Reporters to the rescue

April 22, 2010, 7:50 a.m. | By Lily Alexander, Vicky Lai | 14 years, 2 months ago

They live right next door to Blair, but we only see them in the case of an occasional third-floor fire or a false alarm. We, Lily Alexander and Vicky Lai, two valiant Silver Chips staffers, decided to pay a visit to our friendly next-door neighbors at Silver Spring fire station 16 and, instead of asking for a cup of sugar, ask for a ride on the big red trucks.

The master firefighter works on refilling the water supply in the fire engine after the first call. Photo courtesy of Nick Grossman.

Technically, the 24-hour shift for firefighters, which they work once every three days, starts at "0700," or 7 a.m., with a briefing. At that time, though, we were still sleeping in and failed to report for duty. If we were there, we would've checked the engine and ambulance apparatus for an hour and then worked on developing our muscular biceps by lifting huge barbells and running a few miles on the treadmill in between each set. We probably could've taken on the treadmills, but the Everlast punching bag only budged a few inches when Lily threw her hardest punch later in the day.

In another person's boots

We actually arrived and started our shift at 1200 (a much more reasonable time for two sleep-deprived teenagers), which started with our own kind of briefing on the way the station operates. After meeting all the guys in the "C shift" (A, B and C take turns every three days) and talking for a while, the excitement began - Vicky was going to be an emergency medical technician (EMT) and Lily was going to be a firefighter. The first call at 1315, or 1:15 p.m., was Vicky's. She soon discovered that riding in the ambulance on an 80-degree day was like riding a burning roller coaster - and that was without the uniform.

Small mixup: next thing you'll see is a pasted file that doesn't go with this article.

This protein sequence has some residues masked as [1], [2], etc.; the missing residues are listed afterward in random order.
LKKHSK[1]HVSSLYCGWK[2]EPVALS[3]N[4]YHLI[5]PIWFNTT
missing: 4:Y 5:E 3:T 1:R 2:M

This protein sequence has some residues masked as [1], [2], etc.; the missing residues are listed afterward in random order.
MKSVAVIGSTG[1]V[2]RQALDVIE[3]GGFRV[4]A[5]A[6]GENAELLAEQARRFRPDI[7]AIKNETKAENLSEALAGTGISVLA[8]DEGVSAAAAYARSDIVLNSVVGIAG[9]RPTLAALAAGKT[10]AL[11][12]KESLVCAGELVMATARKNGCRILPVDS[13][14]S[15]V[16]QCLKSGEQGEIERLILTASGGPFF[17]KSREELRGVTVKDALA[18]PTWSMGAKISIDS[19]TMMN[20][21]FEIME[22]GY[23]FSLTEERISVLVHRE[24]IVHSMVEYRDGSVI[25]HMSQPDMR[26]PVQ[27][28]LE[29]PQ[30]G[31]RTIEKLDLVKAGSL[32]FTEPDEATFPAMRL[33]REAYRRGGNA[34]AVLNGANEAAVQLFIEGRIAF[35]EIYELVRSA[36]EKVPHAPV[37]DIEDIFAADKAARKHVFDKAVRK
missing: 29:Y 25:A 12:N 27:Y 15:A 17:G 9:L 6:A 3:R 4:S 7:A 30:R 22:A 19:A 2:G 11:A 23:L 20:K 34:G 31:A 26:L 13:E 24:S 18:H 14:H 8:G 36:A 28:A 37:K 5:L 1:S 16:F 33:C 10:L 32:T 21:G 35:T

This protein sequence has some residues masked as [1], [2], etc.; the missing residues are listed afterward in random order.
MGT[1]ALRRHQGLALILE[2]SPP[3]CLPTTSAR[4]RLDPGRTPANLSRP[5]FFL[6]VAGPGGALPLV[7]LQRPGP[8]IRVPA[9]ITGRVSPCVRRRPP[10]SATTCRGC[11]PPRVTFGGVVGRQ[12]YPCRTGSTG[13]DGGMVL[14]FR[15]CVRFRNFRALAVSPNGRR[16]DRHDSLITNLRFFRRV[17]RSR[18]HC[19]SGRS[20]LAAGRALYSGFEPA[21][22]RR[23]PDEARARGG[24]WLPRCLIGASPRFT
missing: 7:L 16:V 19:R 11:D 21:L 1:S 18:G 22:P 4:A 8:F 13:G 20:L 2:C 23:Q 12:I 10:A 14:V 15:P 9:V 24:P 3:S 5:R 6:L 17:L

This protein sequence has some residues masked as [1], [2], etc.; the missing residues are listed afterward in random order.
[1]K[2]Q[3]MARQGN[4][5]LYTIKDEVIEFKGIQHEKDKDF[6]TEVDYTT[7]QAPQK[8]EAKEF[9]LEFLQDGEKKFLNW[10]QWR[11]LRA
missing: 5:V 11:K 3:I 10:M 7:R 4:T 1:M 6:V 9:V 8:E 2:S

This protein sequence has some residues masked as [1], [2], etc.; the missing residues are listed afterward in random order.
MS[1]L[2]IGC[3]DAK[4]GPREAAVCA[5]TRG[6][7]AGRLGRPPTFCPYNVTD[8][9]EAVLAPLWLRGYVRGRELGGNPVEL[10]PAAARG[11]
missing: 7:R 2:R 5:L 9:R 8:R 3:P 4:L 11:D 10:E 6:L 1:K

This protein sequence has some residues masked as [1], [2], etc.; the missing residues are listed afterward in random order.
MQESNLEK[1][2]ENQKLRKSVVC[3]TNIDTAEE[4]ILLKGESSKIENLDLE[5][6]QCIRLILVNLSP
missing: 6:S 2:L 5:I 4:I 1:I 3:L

Though her heart was beating fast (good thing she was in an ambulance!) and her stomach queasy from a crazy ride and fear of gore, there was no reason to be so worried. The first call was only a minor car accident, and the patient just wanted to go to the hospital to get things checked out. She hoped for a more exciting call next time - she had heard that picking up drunks happens more often when the weather warms up.

Meanwhile, while Vicky was out saving lives (well, figuratively) in the ambulance, Lily had been given the honor of riding in the engine between the two firefighters in the back. The call was a mechanical fire on the side of the Beltway, and as the fire truck zoomed through the Beltway traffic, the captain called back to her to put on the headset. Lily's shiny blue headset was the evidence she needed: She was a true firefighter. When they arrived at the scene, the hood of the car was ablaze and smoke billowed out. The firefighters jumped out, uncoiled the hose and quickly put out the fire with a combination of water and foam in a mere five minutes. The family that was in the car had gotten out in plenty of time, so they were all unscathed. As drivers along the Beltway were rubbernecking from their cars to check out the commotion, Lily was there on the scene, far from a bystander: She was given a neon-colored vest to wear and investigated the scene herself. And with her last approving look after checking out the scene, the crew was off!

For the next call, Vicky wanted a little moral support in the ambulance and dragged Lily along for the ride. Still no drunkard, but we did end up at McDonald's. Apparently, someone had chest pain (the unhealthy fast food, perhaps?), but Prince George's County Fire and Rescue beat us to the call! We had to leave empty-handed, but Vicky breathed a sigh of relief that the second ambulance call was just as mild as the first.